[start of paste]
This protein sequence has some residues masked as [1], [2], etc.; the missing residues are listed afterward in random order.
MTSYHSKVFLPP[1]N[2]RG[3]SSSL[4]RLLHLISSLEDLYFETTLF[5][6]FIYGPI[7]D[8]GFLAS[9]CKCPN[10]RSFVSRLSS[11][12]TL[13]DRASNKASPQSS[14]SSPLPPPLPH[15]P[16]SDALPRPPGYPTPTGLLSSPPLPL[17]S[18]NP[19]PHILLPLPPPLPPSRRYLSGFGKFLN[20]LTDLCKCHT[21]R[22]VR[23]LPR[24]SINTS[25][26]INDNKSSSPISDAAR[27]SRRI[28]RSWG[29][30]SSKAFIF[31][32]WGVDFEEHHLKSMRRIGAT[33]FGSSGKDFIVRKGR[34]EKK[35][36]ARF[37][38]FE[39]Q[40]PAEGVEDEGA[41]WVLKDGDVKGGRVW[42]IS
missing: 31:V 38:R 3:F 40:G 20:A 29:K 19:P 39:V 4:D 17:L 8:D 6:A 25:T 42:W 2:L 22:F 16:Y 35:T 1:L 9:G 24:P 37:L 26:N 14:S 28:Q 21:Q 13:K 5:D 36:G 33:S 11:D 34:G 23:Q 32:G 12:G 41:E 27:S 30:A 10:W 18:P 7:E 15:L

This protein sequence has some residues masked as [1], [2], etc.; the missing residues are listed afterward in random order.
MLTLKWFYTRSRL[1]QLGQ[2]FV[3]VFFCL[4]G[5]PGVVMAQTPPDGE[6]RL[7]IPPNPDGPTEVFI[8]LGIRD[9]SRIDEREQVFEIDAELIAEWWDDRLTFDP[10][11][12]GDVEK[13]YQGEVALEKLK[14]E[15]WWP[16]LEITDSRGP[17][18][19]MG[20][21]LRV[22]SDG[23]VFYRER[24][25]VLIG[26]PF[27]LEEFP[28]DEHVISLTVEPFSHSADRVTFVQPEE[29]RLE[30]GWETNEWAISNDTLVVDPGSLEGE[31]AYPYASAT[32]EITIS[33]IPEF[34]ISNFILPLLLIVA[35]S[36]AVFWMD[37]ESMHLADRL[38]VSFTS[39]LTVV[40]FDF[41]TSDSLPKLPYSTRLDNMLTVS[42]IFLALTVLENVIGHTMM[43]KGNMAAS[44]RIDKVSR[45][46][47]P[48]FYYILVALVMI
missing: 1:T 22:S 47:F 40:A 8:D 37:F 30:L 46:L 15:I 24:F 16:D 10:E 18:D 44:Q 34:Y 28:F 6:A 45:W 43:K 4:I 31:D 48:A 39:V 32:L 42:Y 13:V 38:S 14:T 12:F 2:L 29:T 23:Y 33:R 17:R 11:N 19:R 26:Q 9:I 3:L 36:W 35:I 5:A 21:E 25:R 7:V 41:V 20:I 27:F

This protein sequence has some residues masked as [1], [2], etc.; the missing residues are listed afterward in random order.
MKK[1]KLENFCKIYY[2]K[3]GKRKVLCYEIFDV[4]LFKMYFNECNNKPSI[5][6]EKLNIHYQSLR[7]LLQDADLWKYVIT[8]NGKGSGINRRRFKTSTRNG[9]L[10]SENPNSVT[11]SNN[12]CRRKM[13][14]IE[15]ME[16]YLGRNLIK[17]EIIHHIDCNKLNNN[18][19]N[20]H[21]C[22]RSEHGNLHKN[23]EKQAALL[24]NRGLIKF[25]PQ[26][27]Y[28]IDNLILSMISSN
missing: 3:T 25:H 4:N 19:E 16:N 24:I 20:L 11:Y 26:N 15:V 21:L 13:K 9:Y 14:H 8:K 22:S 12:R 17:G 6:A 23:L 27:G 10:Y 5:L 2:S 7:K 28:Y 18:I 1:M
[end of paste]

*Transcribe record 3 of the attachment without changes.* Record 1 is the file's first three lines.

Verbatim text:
This protein sequence has some residues masked as [1], [2], etc.; the missing residues are listed afterward in random order.
MKK[1]KLENFCKIYY[2]K[3]GKRKVLCYEIFDV[4]LFKMYFNECNNKPSI[5][6]EKLNIHYQSLR[7]LLQDADLWKYVIT[8]NGKGSGINRRRFKTSTRNG[9]L[10]SENPNSVT[11]SNN[12]CRRKM[13][14]IE[15]ME[16]YLGRNLIK[17]EIIHHIDCNKLNNN[18][19]N[20]H[21]C[22]RSEHGNLHKN[23]EKQAALL[24]NRGLIKF[25]PQ[26][27]Y[28]IDNLILSMISSN
missing: 3:T 25:H 4:N 19:E 16:N 24:I 20:L 11:Y 26:N 15:V 21:L 13:K 9:Y 14:H 8:K 22:S 12:R 17:G 6:A 23:L 27:G 10:Y 5:L 2:S 7:K 28:Y 18:I 1:M